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    Citizen feedback is considered an effective means for improving the performance of public utilities. But how well does such information reflect the actual quality of service delivery? Do so-called scorecards or report cards measure public service delivery accurately, or do personal and community characteristics have a significant impact on residents'assessment of service quality? Deichmann and Lall investigate these questions using newly available household survey data on access to and satisfaction with selected public services in two Indian cities-Bangalore and Jaipur. They develop a framework where actual levels of services received, as well as expectations about service performance, influence a household's satisfaction with service delivery. The authors find that satisfaction increases with improvements in the household's own service status, a finding that supports the use of scorecard initiatives. But the results also suggest that a household's satisfaction is influenced by how service quality compares with that of its neighbors or peers and by household level characteristics such as welfare and tenure status. This implies that responses in satisfaction surveys are at least in part determined by factors that are unrelated to the service performance experienced by the household.Health Economics&Finance,Environmental Economics&Policies,Enterprise Development&Reform,Decentralization,Water and Industry,Water Supply and Sanitation Governance and Institutions,Environmental Economics&Policies,Town Water Supply and Sanitation,Governance Indicators,Health Economics&Finance

    Industrial Location and Spatial Inequality: Theory and Evidence from India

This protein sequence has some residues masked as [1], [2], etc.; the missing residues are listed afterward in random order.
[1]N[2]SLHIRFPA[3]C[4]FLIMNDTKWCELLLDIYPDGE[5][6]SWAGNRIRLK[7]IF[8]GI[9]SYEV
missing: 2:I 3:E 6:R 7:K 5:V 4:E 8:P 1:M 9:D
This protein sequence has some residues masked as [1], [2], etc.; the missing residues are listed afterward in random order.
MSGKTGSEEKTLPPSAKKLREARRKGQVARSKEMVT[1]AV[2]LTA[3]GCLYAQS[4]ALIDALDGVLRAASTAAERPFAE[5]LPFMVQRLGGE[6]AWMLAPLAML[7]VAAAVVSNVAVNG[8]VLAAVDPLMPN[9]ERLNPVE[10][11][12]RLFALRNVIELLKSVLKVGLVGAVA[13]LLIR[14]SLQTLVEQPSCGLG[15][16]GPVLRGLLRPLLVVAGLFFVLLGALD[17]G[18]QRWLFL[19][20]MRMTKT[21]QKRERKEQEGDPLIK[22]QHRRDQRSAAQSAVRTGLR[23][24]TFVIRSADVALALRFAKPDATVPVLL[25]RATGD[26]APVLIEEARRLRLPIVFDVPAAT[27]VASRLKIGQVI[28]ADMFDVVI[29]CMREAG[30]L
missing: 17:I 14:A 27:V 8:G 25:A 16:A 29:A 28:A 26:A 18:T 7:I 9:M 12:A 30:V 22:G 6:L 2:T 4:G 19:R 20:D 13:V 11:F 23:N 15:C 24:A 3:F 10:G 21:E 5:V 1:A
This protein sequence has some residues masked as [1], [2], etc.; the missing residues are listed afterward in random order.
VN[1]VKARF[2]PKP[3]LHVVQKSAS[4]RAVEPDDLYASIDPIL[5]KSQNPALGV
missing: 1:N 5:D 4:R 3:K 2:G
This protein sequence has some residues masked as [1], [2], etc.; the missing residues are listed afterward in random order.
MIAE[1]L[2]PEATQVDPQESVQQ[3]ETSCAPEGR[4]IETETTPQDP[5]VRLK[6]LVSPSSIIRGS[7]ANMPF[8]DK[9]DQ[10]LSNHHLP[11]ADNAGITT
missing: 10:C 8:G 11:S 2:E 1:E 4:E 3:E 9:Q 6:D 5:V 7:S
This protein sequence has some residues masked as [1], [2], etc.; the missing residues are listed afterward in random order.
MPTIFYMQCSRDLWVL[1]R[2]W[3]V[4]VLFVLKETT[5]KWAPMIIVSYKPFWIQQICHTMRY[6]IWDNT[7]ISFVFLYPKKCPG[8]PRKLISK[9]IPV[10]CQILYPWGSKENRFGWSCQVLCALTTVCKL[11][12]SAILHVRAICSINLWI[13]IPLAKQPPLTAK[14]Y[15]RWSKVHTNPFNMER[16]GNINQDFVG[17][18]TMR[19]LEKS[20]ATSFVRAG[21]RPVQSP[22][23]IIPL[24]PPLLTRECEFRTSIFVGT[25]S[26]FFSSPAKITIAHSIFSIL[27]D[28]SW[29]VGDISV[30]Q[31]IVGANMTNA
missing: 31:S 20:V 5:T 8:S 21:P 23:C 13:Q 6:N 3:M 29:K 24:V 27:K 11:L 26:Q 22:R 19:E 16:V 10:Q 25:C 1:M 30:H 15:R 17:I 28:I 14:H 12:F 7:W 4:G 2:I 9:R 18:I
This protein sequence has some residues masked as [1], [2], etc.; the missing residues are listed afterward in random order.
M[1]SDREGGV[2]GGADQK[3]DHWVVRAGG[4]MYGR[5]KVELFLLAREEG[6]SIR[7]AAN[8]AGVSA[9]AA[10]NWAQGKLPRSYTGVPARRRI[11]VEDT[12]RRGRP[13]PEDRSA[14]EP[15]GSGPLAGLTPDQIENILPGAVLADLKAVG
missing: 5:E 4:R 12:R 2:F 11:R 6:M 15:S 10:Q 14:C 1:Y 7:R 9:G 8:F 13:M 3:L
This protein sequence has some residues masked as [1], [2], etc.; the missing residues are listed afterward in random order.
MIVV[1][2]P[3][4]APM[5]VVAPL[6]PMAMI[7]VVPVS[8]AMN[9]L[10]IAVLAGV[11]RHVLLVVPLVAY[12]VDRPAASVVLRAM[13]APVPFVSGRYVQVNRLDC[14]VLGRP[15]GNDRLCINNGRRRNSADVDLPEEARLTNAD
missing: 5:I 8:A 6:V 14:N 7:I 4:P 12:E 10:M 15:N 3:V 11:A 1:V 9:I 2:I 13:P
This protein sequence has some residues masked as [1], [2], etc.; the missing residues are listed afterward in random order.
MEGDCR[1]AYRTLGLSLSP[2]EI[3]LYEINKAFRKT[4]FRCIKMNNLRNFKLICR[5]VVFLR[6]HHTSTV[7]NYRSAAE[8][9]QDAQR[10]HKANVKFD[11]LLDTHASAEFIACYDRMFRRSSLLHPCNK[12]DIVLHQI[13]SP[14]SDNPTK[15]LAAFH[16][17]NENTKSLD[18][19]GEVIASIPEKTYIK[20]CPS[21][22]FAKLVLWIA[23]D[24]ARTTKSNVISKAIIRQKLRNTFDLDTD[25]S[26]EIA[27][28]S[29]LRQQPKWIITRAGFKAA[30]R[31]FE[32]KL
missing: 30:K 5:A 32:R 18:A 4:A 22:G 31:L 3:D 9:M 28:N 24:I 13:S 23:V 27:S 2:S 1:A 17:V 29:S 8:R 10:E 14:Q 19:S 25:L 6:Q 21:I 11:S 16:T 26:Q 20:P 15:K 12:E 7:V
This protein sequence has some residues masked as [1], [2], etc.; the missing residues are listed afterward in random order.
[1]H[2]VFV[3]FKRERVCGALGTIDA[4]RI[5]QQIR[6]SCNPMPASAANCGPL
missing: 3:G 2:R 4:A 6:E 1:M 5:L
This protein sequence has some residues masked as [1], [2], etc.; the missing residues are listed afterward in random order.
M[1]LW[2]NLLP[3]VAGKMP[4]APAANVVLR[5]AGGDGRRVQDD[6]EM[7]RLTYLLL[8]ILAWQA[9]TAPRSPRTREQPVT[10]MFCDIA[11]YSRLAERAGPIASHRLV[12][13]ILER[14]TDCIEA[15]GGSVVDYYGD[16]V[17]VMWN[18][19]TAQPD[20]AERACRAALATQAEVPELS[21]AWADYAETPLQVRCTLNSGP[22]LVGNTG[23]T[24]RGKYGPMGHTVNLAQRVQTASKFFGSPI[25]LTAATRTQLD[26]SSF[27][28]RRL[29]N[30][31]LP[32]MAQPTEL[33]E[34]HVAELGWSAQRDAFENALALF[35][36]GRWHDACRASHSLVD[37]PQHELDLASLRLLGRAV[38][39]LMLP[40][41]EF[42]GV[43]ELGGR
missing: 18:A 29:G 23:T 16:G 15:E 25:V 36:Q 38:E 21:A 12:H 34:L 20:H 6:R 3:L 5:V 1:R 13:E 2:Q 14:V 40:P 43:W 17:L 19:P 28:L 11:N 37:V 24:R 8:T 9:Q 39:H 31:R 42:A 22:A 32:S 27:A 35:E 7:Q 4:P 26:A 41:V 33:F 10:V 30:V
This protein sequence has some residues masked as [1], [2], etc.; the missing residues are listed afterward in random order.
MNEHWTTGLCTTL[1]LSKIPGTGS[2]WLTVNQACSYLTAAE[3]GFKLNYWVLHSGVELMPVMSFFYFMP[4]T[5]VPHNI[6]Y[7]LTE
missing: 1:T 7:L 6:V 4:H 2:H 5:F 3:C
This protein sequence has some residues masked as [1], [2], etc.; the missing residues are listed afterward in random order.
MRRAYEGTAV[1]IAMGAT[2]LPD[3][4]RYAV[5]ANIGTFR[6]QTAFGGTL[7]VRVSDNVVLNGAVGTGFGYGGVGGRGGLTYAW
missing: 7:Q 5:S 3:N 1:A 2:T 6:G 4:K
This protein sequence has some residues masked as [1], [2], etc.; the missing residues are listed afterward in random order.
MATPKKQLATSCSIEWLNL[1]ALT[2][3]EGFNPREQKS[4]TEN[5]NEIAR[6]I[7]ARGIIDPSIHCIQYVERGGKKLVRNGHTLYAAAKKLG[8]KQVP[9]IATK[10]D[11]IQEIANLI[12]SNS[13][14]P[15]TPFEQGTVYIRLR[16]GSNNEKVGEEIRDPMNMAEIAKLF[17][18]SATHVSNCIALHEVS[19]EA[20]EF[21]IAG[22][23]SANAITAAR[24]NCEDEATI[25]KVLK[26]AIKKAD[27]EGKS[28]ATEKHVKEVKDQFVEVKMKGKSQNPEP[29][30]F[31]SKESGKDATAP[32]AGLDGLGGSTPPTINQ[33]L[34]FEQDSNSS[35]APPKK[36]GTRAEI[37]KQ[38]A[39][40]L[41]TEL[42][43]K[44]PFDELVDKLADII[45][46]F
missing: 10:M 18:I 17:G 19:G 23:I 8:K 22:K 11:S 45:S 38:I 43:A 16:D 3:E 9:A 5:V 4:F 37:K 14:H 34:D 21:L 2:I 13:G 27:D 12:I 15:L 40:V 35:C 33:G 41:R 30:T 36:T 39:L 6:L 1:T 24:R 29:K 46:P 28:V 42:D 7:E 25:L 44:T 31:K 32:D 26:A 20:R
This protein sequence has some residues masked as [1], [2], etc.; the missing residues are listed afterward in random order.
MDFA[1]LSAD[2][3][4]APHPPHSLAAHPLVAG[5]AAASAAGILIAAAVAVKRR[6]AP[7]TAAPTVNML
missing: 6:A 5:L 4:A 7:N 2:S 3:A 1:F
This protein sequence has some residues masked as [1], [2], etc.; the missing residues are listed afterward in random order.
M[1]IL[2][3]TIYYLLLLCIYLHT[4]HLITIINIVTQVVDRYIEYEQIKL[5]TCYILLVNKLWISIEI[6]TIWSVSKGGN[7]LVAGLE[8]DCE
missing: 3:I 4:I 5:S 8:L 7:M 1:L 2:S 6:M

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    income inequality, economic geography, industrial location, India

    Business environment, clustering, and industry location : evidence from Indian cities

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    How do differences in the local business environment influence location of industry within countries? How do the benefits of a good business environment compare with those from good market access and agglomeration economies from industry clustering? The authors examine these questions by analyzing location decisions of individual firms. Using data from a recently completed survey of manufacturing firms in India, they find that both the local business environment and agglomeration economies significantly influence business location choices across cities. In particular, excessive regulation of labor and of other industrial activities reduces the probability of a business locating in a city. The authors'findings imply that in order to attract industrial activity, smaller or remoter cities need to offer even more attractive policy concessions or reforms to offset the effects of their relatively adverse (economic) geography. Their methodology pays special attention to the identification of agglomeration economies in the presence of unobserved sources of natural advantage.

    Density and disasters: economics of urban hazard risk

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    Today, 370 million people live in cities in earthquake prone areas and 310 million in cities with high probability of tropical cyclones. By 2050, these numbers are likely to more than double. Mortality risk therefore is highly concentrated in many of the world’s cities and economic risk even more so. This paper discusses what sets hazard risk in urban areas apart, provides estimates of valuation of hazard risk, and discusses implications for individual mitigation and public policy. The main conclusions are that urban agglomeration economies change the cost-benefit calculation of hazard mitigation, that good hazard management is first and foremost good general urban management, and that the public sector must perform better in generating and disseminating credible information on hazard risk in cities.Banks&Banking Reform,Environmental Economics&Policies,Hazard Risk Management,Urban Housing,Labor Policies